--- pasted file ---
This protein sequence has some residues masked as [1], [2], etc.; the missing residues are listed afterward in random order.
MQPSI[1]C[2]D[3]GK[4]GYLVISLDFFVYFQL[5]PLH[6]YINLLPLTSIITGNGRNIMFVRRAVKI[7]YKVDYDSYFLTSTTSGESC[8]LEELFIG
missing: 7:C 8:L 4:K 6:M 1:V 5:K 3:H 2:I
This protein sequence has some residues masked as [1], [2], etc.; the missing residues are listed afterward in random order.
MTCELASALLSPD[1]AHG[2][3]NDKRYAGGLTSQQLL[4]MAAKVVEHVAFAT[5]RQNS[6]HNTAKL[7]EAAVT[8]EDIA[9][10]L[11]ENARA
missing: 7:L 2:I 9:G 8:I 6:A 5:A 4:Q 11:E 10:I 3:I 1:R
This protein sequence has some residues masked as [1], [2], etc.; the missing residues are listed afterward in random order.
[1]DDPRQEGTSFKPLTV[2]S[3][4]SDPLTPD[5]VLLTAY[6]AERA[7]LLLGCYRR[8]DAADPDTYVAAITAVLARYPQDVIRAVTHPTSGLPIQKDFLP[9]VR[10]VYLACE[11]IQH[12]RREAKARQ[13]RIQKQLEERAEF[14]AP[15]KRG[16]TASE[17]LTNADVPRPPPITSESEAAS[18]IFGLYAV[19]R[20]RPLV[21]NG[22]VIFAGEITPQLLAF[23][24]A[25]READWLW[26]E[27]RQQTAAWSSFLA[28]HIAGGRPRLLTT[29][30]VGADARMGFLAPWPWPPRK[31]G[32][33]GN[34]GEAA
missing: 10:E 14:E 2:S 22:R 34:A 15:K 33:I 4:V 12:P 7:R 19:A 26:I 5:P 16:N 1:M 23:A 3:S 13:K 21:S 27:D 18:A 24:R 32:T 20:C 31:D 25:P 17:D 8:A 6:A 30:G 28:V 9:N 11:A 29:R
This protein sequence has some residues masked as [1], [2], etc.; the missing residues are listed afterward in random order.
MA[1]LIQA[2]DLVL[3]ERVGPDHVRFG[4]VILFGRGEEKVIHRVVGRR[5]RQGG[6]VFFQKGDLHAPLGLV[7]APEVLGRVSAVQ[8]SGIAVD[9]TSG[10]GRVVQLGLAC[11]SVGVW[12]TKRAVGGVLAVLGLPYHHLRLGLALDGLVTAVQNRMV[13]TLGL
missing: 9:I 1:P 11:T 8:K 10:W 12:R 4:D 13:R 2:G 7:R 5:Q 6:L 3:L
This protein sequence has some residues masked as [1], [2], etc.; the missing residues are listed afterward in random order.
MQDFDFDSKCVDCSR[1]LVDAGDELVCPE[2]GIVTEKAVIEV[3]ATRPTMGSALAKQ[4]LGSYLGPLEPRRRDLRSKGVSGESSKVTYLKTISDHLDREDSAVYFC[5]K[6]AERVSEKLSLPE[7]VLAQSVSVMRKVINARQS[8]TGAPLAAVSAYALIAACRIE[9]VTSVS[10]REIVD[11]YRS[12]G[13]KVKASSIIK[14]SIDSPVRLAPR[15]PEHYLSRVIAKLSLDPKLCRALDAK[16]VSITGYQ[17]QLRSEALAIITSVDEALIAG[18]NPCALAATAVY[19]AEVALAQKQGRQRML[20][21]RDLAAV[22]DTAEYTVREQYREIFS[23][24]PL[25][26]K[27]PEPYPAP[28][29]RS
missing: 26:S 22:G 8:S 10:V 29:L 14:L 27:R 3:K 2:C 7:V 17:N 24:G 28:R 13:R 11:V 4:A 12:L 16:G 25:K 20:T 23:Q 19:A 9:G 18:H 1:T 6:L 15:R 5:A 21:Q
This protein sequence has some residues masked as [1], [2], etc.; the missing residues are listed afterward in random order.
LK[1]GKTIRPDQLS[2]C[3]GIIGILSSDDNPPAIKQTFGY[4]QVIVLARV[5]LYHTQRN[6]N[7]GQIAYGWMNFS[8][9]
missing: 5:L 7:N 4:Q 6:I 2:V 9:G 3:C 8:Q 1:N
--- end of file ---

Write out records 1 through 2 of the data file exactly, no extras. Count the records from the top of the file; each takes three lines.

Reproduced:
This protein sequence has some residues masked as [1], [2], etc.; the missing residues are listed afterward in random order.
MQPSI[1]C[2]D[3]GK[4]GYLVISLDFFVYFQL[5]PLH[6]YINLLPLTSIITGNGRNIMFVRRAVKI[7]YKVDYDSYFLTSTTSGESC[8]LEELFIG
missing: 7:C 8:L 4:K 6:M 1:V 5:K 3:H 2:I
This protein sequence has some residues masked as [1], [2], etc.; the missing residues are listed afterward in random order.
MTCELASALLSPD[1]AHG[2][3]NDKRYAGGLTSQQLL[4]MAAKVVEHVAFAT[5]RQNS[6]HNTAKL[7]EAAVT[8]EDIA[9][10]L[11]ENARA
missing: 7:L 2:I 9:G 8:I 6:A 5:A 4:Q 11:E 10:I 3:I 1:R